The Cranks' strength lies in what they do with that hyped-up pace. Pushing everything to the limit, in terms of action-hero bad-assery and visual presentation, the filmmakers pull out all the stops, shooting fucked-up stunts on a tiny budget, and in crazy-innovative ways; Neveldine/Taylor, the creators of these monstrosities are known for their 'roller dolly' technique, which involves the camera operator zooming alongside Jason Statham at ungodly speeds. Neveldine/Taylor put every idea they have into these films, and a lot of them a lot of fun.

Crank is an exercise in excess, with a carefree attitude to carnage. If you like these films, that’ll be why you like them, and if you hate them, it’s sure to be the reason too. Macho bullshit is pushed absolutely to its limit, and there’s definitely an element of satire there, aimed at action movies generally, and other male wish fulfilment fantasies like Grand Theft Auto. But a satirical edge doesn’t make that macho bullshit any less alienating for the people implicitly diminished by those fantasies, in particular, women. Crank is more progressive than some of its peers in other ways: the cast is almost entirely non-white (Statham being the most obvious exception), and a close supporting character has some interesting sexuality and gender stuff going on, which is basically taken as read. So sure, in ways, Crank opens up action movie fantasies slightly beyond the standard straight white male sector, but that isn’t going to be enough for a lot of people, and that’s totally understandable.

These movies are a lot of fun, and that fun comes from their satirical heightening of a bunch of macho shit. But heightening that doesn’t make it any less exclusionary of, for instance, women, and anyone uncomfortable with casual mention of sexual assault as action movie shit-talking. Basically, The Crank films are inherently tied up with a bunch of wish fulfilment that simply isn’t available to large swaths of the population, but if you’re not put-off by that focus, these films can be a dizzying, if occasionally regressive, thrill.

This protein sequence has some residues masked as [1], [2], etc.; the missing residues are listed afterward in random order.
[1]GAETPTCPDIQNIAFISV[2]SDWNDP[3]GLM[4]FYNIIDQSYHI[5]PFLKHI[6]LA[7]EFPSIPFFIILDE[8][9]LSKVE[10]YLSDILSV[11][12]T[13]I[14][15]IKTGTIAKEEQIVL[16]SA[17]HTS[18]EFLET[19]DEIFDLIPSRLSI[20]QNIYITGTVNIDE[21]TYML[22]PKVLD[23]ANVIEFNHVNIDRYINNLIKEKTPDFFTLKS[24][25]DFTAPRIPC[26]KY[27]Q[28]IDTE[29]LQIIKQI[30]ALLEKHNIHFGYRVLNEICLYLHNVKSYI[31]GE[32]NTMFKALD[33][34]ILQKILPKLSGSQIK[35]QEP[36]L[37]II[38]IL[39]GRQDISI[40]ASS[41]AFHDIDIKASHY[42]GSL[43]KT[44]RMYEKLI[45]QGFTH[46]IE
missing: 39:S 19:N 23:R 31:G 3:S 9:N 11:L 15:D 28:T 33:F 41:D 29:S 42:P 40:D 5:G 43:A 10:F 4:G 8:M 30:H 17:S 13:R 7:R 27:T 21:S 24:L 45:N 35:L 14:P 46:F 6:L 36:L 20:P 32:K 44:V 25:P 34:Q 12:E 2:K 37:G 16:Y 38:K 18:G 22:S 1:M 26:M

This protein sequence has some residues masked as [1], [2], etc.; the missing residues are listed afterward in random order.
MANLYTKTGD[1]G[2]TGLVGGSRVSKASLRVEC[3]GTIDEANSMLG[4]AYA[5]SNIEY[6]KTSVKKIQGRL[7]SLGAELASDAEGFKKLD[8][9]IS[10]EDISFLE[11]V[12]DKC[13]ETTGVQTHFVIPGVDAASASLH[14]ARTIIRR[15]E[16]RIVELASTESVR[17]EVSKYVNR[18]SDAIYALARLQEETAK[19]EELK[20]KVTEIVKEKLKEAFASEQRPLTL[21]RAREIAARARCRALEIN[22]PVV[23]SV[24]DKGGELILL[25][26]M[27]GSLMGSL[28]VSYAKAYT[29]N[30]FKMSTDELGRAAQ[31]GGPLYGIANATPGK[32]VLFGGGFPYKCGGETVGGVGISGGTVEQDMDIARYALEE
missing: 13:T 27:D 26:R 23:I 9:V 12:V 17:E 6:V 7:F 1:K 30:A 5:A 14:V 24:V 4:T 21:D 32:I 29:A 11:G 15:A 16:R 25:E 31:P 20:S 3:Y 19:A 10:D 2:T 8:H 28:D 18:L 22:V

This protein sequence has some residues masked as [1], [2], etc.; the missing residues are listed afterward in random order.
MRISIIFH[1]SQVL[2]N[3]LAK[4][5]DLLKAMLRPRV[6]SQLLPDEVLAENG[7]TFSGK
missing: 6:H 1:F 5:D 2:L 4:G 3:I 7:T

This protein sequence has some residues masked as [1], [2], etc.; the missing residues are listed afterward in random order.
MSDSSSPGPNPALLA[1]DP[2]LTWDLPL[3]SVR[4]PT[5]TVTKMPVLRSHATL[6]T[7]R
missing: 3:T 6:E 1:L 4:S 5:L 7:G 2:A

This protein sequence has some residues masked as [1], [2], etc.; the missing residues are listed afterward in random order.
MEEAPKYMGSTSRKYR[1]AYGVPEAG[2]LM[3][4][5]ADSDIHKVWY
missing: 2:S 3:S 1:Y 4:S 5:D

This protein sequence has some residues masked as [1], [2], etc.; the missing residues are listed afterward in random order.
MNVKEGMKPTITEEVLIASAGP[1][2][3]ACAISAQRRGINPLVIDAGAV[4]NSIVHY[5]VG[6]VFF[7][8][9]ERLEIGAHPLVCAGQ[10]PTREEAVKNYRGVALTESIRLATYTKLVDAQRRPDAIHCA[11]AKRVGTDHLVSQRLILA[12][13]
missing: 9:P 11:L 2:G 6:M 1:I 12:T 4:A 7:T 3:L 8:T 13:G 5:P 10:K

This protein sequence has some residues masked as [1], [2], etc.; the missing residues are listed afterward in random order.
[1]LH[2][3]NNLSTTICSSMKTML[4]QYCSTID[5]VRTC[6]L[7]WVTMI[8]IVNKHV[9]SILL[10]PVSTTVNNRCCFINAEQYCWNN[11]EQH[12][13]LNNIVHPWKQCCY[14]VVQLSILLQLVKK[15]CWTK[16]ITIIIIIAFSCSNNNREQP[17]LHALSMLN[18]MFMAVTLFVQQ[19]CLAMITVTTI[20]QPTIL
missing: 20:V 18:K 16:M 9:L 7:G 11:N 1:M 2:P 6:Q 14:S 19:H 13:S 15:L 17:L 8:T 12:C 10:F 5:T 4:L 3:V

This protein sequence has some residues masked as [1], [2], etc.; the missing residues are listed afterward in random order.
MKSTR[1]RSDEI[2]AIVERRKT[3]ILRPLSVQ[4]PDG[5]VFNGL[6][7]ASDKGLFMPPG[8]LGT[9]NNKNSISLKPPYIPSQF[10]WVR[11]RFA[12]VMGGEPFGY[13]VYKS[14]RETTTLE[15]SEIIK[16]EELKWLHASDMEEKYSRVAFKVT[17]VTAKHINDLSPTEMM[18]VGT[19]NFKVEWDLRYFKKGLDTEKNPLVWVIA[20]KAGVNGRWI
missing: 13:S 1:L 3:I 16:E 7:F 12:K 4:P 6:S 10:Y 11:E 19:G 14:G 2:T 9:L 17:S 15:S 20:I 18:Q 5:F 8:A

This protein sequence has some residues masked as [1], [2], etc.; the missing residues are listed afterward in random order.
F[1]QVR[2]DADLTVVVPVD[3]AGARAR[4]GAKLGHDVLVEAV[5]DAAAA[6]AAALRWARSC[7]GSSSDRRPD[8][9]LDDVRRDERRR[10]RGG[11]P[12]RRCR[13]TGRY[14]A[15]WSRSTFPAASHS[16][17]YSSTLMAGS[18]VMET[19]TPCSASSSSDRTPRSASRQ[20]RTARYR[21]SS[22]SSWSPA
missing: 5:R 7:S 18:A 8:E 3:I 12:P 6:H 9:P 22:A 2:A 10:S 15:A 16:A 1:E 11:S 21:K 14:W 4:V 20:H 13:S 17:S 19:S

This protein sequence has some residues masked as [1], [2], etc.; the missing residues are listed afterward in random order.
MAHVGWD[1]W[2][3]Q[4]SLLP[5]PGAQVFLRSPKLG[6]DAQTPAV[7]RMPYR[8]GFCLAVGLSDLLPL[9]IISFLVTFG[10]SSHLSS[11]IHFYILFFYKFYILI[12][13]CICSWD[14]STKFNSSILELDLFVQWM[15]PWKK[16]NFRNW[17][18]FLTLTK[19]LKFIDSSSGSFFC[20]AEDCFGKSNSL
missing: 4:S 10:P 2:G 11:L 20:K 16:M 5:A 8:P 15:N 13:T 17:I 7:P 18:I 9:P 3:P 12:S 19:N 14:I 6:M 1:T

The trashy 80’s/90’s horror trilogy that grew perhaps an insane amount of ambition…

image

Thing of the Day #18: Basket Case/Basket Case 2/Basket Case 3: The Progeny(1982/1990/1992)

The first Basket Case is a classic dingy, schlocky 80s monster movie. These films often have sequels, but few have sequels as ambitious as the two that round out the Basket Case trilogy. Centering on a man who checks into an inner-city hotel with a strangely noisy basket with unknown contents, the original is a lot of fun, with its grimy New York setting and homemade visual effects playing against its stage-y acting and silly—if fairly psychologically intense—plot. Released quite a while after the first one, Basket Case 2 and have a wider scope, attempting to build a lively world of mutants, a kind of bizarro X-Men, facing off against those that would seek to lock them away, or worse.